ROMNEY: WHO YA GONNA BELIEVE -- ME OR YOUR LYING ABILITY TO JUDGE CHARACTER?
The Obama campaign is attacking Mitt Romney for his association with Donald Trump, who's still a proud birther, but Romney isn't backing down:
President Barack Obama's campaign is highlighting what they call Mitt Romney's "refusal" to condemn Donald Trump's continued highlighting of the "birther" conspiracy....
Asked on his charter plane Monday night whether Trump's questioning of Obama's birthplace gave him pause, Romney said he was grateful for all his supporters.
"You know, I don't agree with all the people who support me and my guess is they don't all agree with everything I believe in," Romney said. "But I need to get 50.1% or more and I'm appreciative to have the help of a lot of good people." ...
Romney does this a lot: he and his team gently rebuke people other presidential campaigns would cut loose. Romney mildly denounced incivility in general when Ted Nugent made inflammatory remarks about Obama, but he did no more than that -- he is still apparently happy to have Nugent's endorsement. In April, Romney's campaign claimed that immigrant-bashing Kansas secretary of state Kris Kobach was a "supporter" and no longer an "advisor" (while Kobach claimed his role hadn't changed), but Romney hasn't repudiated Kobach. Romney stuck by foreign policy adviser Richard Grennell when a look at Grennell's Twitter feed revealed that he'd frequently insulted prominent people in politics, primarily women. (But this loyalty thing goes only so far, of course: when it was clear that Grennell's presence in the campaign offended people on the right -- he's openly gay and a supporter of marriage equality -- he was thrown under the bus.)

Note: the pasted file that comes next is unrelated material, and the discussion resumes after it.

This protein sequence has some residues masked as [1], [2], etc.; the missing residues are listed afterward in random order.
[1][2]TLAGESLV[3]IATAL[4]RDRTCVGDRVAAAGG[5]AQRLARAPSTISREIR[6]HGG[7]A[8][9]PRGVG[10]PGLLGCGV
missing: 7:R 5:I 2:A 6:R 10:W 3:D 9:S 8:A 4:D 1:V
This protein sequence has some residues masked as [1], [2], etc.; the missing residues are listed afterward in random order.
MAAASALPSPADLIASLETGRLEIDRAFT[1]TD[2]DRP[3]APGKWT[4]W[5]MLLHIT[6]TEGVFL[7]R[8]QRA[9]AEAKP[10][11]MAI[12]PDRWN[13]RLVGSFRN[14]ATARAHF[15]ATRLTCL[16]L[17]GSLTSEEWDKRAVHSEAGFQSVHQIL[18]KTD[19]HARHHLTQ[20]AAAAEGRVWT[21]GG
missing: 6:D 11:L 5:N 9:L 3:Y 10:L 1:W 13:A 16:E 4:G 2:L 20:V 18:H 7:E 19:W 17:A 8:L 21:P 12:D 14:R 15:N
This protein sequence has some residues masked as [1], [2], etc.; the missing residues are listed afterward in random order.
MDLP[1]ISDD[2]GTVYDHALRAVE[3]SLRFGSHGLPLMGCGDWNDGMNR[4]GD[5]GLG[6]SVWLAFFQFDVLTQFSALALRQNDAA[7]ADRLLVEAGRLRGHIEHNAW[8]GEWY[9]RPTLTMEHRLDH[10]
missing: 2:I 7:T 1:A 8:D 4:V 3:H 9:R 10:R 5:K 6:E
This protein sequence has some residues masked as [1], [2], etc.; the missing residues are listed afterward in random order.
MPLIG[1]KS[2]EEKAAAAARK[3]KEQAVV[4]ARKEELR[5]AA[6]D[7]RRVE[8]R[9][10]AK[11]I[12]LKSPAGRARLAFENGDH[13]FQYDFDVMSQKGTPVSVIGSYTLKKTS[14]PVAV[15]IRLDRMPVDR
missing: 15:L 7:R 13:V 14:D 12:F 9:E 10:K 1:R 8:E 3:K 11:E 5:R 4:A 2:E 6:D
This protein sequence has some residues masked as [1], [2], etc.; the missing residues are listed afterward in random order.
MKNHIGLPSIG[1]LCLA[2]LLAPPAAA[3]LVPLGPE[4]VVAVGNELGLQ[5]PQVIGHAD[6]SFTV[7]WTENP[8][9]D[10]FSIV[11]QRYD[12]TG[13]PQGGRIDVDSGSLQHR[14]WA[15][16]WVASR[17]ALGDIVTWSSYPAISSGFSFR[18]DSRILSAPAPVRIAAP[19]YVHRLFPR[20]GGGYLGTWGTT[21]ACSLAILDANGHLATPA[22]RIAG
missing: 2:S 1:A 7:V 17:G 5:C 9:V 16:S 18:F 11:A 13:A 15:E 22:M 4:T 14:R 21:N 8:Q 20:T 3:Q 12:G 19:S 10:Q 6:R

Romney seems to be trying to rewrite the rules of toxicity. He seems to be trying to take advantage of his own straitlaced-ness, and of the relaxed rules in general for scandal-plagued Republicans (hello, David Vitter), to give himself immunity whenever an associate offends (as long as the offended parties are merely lefty and centrist). He seems to be telling us that we should let him hang out with anyone he pleases, as a general rule, and that we have no right to judge him by the company he keeps.
Well, he's Republican, so if he's brazen enough about this, he may get away with it.
Here's an Obama Web ad made in response to this. It's not bad:
DougJ has wondered for years whether birtherism would ever go truly mainstream, with centrist pundits arguing that there are "legitimate issues" we really shouldn't ignore. I don't see that happening -- but I see this as a way for the right to declare, by fiat, that birtherism is a harmless eccentricity, and the only problem is that you make too much of it. (That's basically the way the right talks about racism.) That could easily happen. And maybe it could work.